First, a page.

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New book, Bicentennial Trifecta, explores the cultural and social circumstances of 1976's American Bicentennial

A historical novel about the adventures of an Army journalist in 1976 is spiced with many of the counterculture elements of the 1970s, creating a page-turner that heats up the Cold War era.

In the aftermath of the Vietnam War and Watergate, new opportunities present themselves to bring meaning to historic phrases such as "Pursuit of Happiness"

SMITHTOWN, NY, UNITED STATES, October 28, 2021 / -- This first novel by U.S. Army veteran Wm. G. Holst is spiced with many of the counterculture elements of the 1970s to create a page-turner that heats up the Cold War era.

William G. Holst, author of the historical novel Bicentennial Trifecta, was born in Port Jefferson, NY in August 1952 and was actively involved in student government, starting in seventh grade. Interested in politics, he seized an opportunity to speak to Robert F. Kennedy in 1964 at a campaign stop in Smithtown.

Some years later, from June of 1975 to June of 1978, Bill was an active duty member of the United States Army. He received his Basic Training at Fort Dix, New Jersey and his Advanced Individual Training at the Defense Information School ("DINFOS") at Fort Benjamin Harrison in Indiana. Bill was the Distinguished Honor Graduate of his DINFOS class, which included male and female members of the Army, Navy, Air Force and Marine Corps.

As an Army journalist (Military Occupational Specialty 71Q), Bill was a reporter and photo-journalist at Fort Knox, Kentucky and Camp Zama, Japan. At Fort Knox, he was part of a post newspaper staff that won honors among Army newspapers and went on to win top honors (the Thomas Jefferson Award) from the Department of Defense. At Camp Zama, Bill was awarded an Army Commendation Medal (First Oak Leaf Cluster) for his reporting on the activities of members of the United States Army Communications Command-Japan. After his service in the Army, Bill attended law school in the evening program at St. John’s University School of Law and, by day, worked in a paraprofessional role in the Law Department of CBS Inc.

In his first novel, Bicentennial Trifecta: Patriots for the American Evolution, Wm. G. Holst shares the adventures of Desi McKoy, a young Army journalist.

Armed with his camera, notepad, and '73 VW Super Beetle, an Army journalist sets his sights on being in Washington D.C., Philadelphia, and NYC, all on July 4, 1976, so as to witness how far we have come and how far we have to go.

After the festivities of the Kentucky Derby in 1976, Army Specialist Desi McKoy juggles his duties as a photo-journalist at the Fort Knox weekly newspaper with his quest for his own version of the 'Pursuit of Happiness’ in the year marking the 200th Anniversary of the signing of the Declaration of Independence.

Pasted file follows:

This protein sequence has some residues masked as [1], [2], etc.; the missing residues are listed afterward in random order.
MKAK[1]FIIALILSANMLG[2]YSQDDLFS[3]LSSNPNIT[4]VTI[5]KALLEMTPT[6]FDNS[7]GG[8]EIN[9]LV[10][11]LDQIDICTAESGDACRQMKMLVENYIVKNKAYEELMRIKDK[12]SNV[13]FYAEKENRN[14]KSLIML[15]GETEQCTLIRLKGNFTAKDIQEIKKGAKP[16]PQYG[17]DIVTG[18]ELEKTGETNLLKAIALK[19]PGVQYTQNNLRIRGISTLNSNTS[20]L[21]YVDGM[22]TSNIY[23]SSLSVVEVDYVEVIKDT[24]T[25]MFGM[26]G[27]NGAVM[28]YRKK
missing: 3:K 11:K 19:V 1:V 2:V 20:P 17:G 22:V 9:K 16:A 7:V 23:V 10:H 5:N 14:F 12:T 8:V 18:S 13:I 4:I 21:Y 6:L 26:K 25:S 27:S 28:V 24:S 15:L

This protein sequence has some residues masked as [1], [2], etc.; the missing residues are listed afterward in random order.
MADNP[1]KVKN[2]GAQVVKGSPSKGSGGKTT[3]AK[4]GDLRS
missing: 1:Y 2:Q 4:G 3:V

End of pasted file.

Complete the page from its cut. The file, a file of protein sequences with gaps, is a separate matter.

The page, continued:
Throughout his pursuit, he encounters many different people, including Emily, a newly minted graduate of the University of Kentucky, hitchhiking musicians who are looking to be part of a protest in Philadelphia, and Penny Bright, a member of the United States Army band at Fort Knox.

On the Fourth of July, Desi attends a Washington D.C. breakfast event hosted by Emily's father. Emily has doubts about her own independence as they head towards New York, while Desi is determined to get a sense of the mood of "We the People of the United States" on the American Bicentennial. He also has to figure out where he will be spending the night if he makes it to New York City that day.

Through their various experiences, some of the characters discover that true "Patriots" are those who seek to help make the United States what it is capable of becoming, not just a vessel in a turbulent world, but a sanctuary where the aspirations of all its citizens are encouraged.

Whether you can recall the Bicentennial with your own memories or not, you will get to ride along with Army Specialist Desi McKoy and experience a moment when a decade of planning at the federal and state levels came together with the participation of millions of people of all backgrounds to celebrate. In the words of John Warner, the Administrator of the American Revolution Bicentennial Administration, the celebration proved that “America was alive and well in 1976.”

Bill Holst was born in 1952 and grew up on Long Island, New York.

He served as an Army journalist in the mid-1970s after obtaining a Bachelor of Arts degree from New York University, where he majored in journalism. He was part of an award-winning newspaper staff at Fort Knox, Kentucky, and received an Army Commendation Medal for his reporting in Japan.

After his service in the Army and graduation from law school, Bill worked for several years as a litigator and broadcast counsel in Manhattan. He later served on Long Island in several appointed and elected governmental positions.

Bill has been married to his wife, Laura, for forty-two years and has two children and three grandsons.

His historical novel about the adventures of an Army journalist in 1976 is spiced with many of the counterculture elements of the 1970s, creating a page-turner that heats up the Cold War era.

William G. Holst
Trifecta Press
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